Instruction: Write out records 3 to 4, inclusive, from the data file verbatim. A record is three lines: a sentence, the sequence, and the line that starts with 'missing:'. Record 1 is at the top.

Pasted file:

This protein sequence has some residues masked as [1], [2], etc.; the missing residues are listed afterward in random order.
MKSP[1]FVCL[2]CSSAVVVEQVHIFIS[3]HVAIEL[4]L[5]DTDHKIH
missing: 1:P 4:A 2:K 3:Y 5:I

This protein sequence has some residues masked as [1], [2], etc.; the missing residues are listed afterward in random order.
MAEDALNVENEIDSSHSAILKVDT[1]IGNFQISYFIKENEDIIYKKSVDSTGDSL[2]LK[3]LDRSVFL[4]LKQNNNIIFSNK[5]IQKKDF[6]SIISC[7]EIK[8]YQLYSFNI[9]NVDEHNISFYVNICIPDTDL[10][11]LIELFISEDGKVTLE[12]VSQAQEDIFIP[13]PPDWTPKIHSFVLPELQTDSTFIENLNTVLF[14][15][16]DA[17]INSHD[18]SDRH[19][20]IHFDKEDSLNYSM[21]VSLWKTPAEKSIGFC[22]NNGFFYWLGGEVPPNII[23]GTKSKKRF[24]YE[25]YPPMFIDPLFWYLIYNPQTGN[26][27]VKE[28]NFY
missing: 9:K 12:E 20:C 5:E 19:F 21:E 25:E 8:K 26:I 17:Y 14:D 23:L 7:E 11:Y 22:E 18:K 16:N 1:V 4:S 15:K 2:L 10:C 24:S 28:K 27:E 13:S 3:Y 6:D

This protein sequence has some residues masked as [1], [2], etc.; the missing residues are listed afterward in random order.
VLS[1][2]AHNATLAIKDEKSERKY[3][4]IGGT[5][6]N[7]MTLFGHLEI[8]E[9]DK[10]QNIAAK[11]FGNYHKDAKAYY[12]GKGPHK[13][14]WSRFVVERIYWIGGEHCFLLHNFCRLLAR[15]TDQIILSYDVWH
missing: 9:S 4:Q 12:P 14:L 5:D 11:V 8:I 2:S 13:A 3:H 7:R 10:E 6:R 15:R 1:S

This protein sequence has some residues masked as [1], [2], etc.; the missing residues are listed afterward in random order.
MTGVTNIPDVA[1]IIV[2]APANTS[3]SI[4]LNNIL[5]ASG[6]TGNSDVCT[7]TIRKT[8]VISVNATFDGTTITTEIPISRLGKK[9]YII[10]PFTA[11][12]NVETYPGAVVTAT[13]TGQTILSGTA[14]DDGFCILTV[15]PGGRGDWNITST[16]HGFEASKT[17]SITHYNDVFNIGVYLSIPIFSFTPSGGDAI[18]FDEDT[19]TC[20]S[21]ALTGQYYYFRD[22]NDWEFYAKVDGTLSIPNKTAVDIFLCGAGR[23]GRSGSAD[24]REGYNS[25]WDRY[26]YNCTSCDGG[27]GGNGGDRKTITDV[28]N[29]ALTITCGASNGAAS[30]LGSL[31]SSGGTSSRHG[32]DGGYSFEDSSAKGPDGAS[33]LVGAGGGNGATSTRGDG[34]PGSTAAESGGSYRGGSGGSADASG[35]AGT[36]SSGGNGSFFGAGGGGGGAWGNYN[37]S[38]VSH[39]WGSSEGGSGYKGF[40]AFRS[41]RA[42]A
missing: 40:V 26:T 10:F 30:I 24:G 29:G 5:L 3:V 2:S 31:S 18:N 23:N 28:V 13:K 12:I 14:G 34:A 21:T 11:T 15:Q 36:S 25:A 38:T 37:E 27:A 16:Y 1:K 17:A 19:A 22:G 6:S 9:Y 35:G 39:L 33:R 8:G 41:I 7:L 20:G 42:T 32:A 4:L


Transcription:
This protein sequence has some residues masked as [1], [2], etc.; the missing residues are listed afterward in random order.
VLS[1][2]AHNATLAIKDEKSERKY[3][4]IGGT[5][6]N[7]MTLFGHLEI[8]E[9]DK[10]QNIAAK[11]FGNYHKDAKAYY[12]GKGPHK[13][14]WSRFVVERIYWIGGEHCFLLHNFCRLLAR[15]TDQIILSYDVWH
missing: 9:S 4:Q 12:P 14:L 5:D 11:V 8:I 2:S 13:A 3:H 7:R 10:E 6:R 15:R 1:S

This protein sequence has some residues masked as [1], [2], etc.; the missing residues are listed afterward in random order.
MTGVTNIPDVA[1]IIV[2]APANTS[3]SI[4]LNNIL[5]ASG[6]TGNSDVCT[7]TIRKT[8]VISVNATFDGTTITTEIPISRLGKK[9]YII[10]PFTA[11][12]NVETYPGAVVTAT[13]TGQTILSGTA[14]DDGFCILTV[15]PGGRGDWNITST[16]HGFEASKT[17]SITHYNDVFNIGVYLSIPIFSFTPSGGDAI[18]FDEDT[19]TC[20]S[21]ALTGQYYYFRD[22]NDWEFYAKVDGTLSIPNKTAVDIFLCGAGR[23]GRSGSAD[24]REGYNS[25]WDRY[26]YNCTSCDGG[27]GGNGGDRKTITDV[28]N[29]ALTITCGASNGAAS[30]LGSL[31]SSGGTSSRHG[32]DGGYSFEDSSAKGPDGAS[33]LVGAGGGNGATSTRGDG[34]PGSTAAESGGSYRGGSGGSADASG[35]AGT[36]SSGGNGSFFGAGGGGGGAWGNYN[37]S[38]VSH[39]WGSSEGGSGYKGF[40]AFRS[41]RA[42]A
missing: 40:V 26:T 10:F 30:I 24:G 29:G 5:L 3:V 2:S 31:S 18:N 23:N 28:V 13:K 12:I 14:G 34:A 21:T 11:T 15:Q 36:S 25:A 38:T 37:E 27:A 16:Y 1:K 17:A 19:A 22:G 6:S 9:Y 35:G 39:L 33:R 8:G 41:I 7:L 20:G 42:T 32:A 4:L